Miss Dolkapots Krafties

Posts Tagged ‘how to read a crochet pattern

I had several messages from people who would like to crochet amigurumi items based on patterns but still have difficulty understanding the technical terms and abbreviations. I have been there, my first project was a little bear which ended looking like a voodoo doll because I had no clue what I was doing. The instructions looked like special codes and cipher from some James Bond flick and I wasn’t about to save the world with my crochet hook. I was very discouraged and for a while, I stopped trying. I learned, eventually, but it took me a lot of efforts to get started.

I am going to base these instructions on the way I write my own patterns, starting with the abbreviations. Patterns start with the list of materials you will need, and in most cases the type of crochet stitches you are going to use. Here a the basic ones:

rnd: round
sc = single crochet
dc = double crochet
hdc = half double crochet
st = stitch
sl st = slip stitch
ch = chain
inc = increase
dec = decrease
beg = beginning
blo = back loop only
flo = front loop only

Most amigurumi start with a magic ring, so in most cases, you will be asked to make one. Here is a very good video by June Gilbank that shows you how to make one and its purpose:

Now that you know what a magic ring is made, here is a sample from one of my pattern to make a ball:

Make a magic ring,
Rnd 1: 6 sc in center of the ring (6)
You make 6 single crochet in the ring you just made (this step is explained in the video). The (6) is the number of stitches you end up with when you finish the round.

Rnd 2: 2 sc in each st around (12)
You make 2 single crochet in every 6 stitches of the last round. At the end of this row, you should have 12 stitches.

Rnd 3: [1 sc, inc] 6 times (18)
This is what the instructions would be without abbreviations:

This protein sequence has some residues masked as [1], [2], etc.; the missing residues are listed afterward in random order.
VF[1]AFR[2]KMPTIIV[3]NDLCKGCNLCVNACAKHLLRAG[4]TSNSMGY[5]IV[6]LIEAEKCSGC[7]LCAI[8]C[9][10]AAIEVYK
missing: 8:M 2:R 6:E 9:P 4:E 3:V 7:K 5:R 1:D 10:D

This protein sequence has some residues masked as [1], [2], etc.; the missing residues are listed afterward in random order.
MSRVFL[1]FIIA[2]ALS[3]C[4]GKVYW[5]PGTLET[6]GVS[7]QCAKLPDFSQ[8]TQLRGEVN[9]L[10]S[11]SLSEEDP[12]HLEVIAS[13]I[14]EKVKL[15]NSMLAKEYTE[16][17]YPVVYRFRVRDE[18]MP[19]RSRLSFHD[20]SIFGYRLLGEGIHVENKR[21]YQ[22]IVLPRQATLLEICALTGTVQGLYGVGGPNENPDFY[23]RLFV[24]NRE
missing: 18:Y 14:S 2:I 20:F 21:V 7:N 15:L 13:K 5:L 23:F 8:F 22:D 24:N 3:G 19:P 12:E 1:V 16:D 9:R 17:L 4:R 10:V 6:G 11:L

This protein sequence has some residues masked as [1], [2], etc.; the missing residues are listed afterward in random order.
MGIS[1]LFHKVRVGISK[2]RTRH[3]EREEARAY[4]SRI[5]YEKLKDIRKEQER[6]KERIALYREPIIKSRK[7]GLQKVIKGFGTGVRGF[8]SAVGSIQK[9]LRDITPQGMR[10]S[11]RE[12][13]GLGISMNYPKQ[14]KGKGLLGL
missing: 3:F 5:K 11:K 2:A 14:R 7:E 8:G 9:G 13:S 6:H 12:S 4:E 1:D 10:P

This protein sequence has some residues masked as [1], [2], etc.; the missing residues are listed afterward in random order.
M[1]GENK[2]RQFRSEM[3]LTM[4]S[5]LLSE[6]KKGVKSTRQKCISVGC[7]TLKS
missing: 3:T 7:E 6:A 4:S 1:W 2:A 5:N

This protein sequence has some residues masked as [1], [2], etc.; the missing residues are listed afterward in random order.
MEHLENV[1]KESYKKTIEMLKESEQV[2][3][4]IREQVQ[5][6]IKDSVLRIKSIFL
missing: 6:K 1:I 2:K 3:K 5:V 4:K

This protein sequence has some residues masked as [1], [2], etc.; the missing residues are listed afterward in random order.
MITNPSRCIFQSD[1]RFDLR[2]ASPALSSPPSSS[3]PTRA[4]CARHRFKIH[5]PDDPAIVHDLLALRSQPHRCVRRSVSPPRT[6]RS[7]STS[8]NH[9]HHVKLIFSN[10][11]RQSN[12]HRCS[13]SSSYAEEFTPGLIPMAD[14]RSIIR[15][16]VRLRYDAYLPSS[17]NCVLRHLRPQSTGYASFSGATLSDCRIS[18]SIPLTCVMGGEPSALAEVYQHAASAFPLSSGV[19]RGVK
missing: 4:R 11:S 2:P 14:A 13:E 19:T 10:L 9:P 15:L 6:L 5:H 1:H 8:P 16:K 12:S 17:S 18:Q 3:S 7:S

“1 single crochet, increase – 1 single crochet, increase –  1 single crochet, increase – 1 single crochet, increase – 1 single crochet, increase – 1 single crochet, increase.”
You repeated the process of one single crochet and one increase 6 times. Once you finish this round you end up with 18 stitches

Rnd 4: [2 sc, inc] 6 times (24) 
“1 single crochet, 1 single crochet, increase – 1 single crochet, 1 single crochet, increase – 1 single crochet,  1 single crochet, increase – 1 single crochet, 1 single crochet, increase – 1 single crochet, 1 single crochet, increase – 1 single crochet, 1 single crochet, increase “
Similar to the previous round but you make 2 single crochet and one increase 6 times. Once you finish this round you end up with 24 stitches.

Rnd 5 to 9: sc in each st around (24)
For the next 5 rounds, you will just single crochet in each stitch. You will end up with the same number of stitches at the end.

Rnd 10: [2 sc, dec] 6 times (18) 
This is what the instructions would be without abbreviations:
“1 single crochet, 1 single crochet, decrease – 1 single crochet, 1 single crochet, decrease – 1 single crochet,  1 single crochet, decrease – 1 single crochet, 1 single crochet, decrease – 1 single crochet, 1 single crochet, decrease – 1 single crochet, 1 single crochet, decrease.”
On this round, you made 2 single crochet and one decrease 6 times. You end up with 18 stitches at the end of your row.

Rnd 11: [1 sc, dec] 6 times (12)
“1 single crochet, decrease – 1 single crochet, decrease – 1 single crochet, decrease – 1 single crochet, decrease – 1 single crochet, decrease – 1 single crochet, decrease.”
On this round, you made 1 single crochet and one decrease 6 times. You end up with 18 stitches at the end of your row.

Rnd 12: dec 6 times (6)
Fasten off.
You decrease 6 times and end up with 6 stitches at the end of this round.
Cut your yarn and pull it with your hook.

Now that your ball is finished and stuffed with fiberfill, how do you close it? You still have 6 stitches left. In order to do that you will use your remaining thread and a needle. Insert your needle and thread in the front loop of each stitch of the last row and pull your string, this process with close the hole. You can hide the rest of the thread by weaving it between stitches of the ball.

Starting your round with a chain instead of a magic ring
There are cases where a pattern will ask you to start with a chain to start your first round, here is an example:
5 in ch,
Rnd 1: sc in second ch from hook, 2 sc, inc, turn, 2 sc, inc (9)
This is what the instructions would be without abbreviations:
Make 5 stitches to make a chain,
“single crochet in the second chain from the hook, single crochet, single crochet, increase, turn to the other side of the chain, single crochet, single crochet, increase.”
This one sounds a little bit more complex so I added a visual to understand the process:

Tail-3.jpg

I hope this helps a little, not everybody writes patterns the same way so I don’t expect to have solved all the difficulties one might run into while reading a pattern. But if you have any questions, or things you would like me to add to this post let me know in the comments.

Happy crocheting!

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